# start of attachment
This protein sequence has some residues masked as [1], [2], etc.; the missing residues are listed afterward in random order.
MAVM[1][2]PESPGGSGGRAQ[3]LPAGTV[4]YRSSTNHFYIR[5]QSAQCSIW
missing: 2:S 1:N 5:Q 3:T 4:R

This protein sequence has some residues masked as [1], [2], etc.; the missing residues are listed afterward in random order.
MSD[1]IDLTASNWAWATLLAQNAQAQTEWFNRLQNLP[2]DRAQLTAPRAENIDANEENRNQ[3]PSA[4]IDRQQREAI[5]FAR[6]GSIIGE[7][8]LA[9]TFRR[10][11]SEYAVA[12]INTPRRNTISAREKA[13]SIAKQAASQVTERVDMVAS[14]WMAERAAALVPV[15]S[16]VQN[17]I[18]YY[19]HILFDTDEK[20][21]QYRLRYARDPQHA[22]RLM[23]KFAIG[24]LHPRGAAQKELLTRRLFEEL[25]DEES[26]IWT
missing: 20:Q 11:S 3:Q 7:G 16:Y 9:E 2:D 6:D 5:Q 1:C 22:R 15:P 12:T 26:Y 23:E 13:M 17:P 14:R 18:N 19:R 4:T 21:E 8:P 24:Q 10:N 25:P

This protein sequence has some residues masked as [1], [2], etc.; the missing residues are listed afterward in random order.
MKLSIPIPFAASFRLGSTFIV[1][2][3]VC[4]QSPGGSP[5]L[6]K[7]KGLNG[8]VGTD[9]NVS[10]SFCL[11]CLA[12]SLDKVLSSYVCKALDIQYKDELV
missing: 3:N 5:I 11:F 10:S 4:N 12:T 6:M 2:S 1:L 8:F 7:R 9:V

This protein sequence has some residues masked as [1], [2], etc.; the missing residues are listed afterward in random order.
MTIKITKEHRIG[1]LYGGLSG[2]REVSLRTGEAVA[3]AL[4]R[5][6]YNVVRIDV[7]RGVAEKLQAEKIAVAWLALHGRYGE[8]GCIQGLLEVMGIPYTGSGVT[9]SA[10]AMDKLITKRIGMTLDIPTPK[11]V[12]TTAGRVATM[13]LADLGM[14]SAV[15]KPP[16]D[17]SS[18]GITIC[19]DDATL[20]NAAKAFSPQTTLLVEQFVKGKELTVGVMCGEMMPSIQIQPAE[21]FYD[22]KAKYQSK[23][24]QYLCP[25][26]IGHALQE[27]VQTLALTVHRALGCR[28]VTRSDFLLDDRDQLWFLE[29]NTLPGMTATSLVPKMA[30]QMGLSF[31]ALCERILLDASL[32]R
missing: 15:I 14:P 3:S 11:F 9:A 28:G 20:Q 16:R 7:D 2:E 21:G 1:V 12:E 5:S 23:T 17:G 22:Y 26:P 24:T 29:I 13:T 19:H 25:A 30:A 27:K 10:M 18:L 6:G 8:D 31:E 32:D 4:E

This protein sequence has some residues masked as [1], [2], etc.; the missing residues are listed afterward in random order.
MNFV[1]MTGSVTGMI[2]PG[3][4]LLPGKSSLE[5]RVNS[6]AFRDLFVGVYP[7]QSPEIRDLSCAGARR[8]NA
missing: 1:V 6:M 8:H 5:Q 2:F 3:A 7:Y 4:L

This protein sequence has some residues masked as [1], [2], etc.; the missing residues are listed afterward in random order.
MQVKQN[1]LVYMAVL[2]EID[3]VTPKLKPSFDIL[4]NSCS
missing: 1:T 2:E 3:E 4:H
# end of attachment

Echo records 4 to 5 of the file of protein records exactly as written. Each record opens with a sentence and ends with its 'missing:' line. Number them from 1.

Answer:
This protein sequence has some residues masked as [1], [2], etc.; the missing residues are listed afterward in random order.
MTIKITKEHRIG[1]LYGGLSG[2]REVSLRTGEAVA[3]AL[4]R[5][6]YNVVRIDV[7]RGVAEKLQAEKIAVAWLALHGRYGE[8]GCIQGLLEVMGIPYTGSGVT[9]SA[10]AMDKLITKRIGMTLDIPTPK[11]V[12]TTAGRVATM[13]LADLGM[14]SAV[15]KPP[16]D[17]SS[18]GITIC[19]DDATL[20]NAAKAFSPQTTLLVEQFVKGKELTVGVMCGEMMPSIQIQPAE[21]FYD[22]KAKYQSK[23][24]QYLCP[25][26]IGHALQE[27]VQTLALTVHRALGCR[28]VTRSDFLLDDRDQLWFLE[29]NTLPGMTATSLVPKMA[30]QMGLSF[31]ALCERILLDASL[32]R
missing: 15:I 14:P 3:S 11:F 9:A 28:G 20:Q 16:R 7:D 2:E 21:G 1:V 12:E 5:S 23:T 17:G 22:Y 26:P 24:T 29:I 13:T 19:H 25:A 30:A 27:K 10:M 18:L 6:G 8:D 31:E 32:D 4:E

This protein sequence has some residues masked as [1], [2], etc.; the missing residues are listed afterward in random order.
MNFV[1]MTGSVTGMI[2]PG[3][4]LLPGKSSLE[5]RVNS[6]AFRDLFVGVYP[7]QSPEIRDLSCAGARR[8]NA
missing: 1:V 6:M 8:H 5:Q 2:F 3:A 7:Y 4:L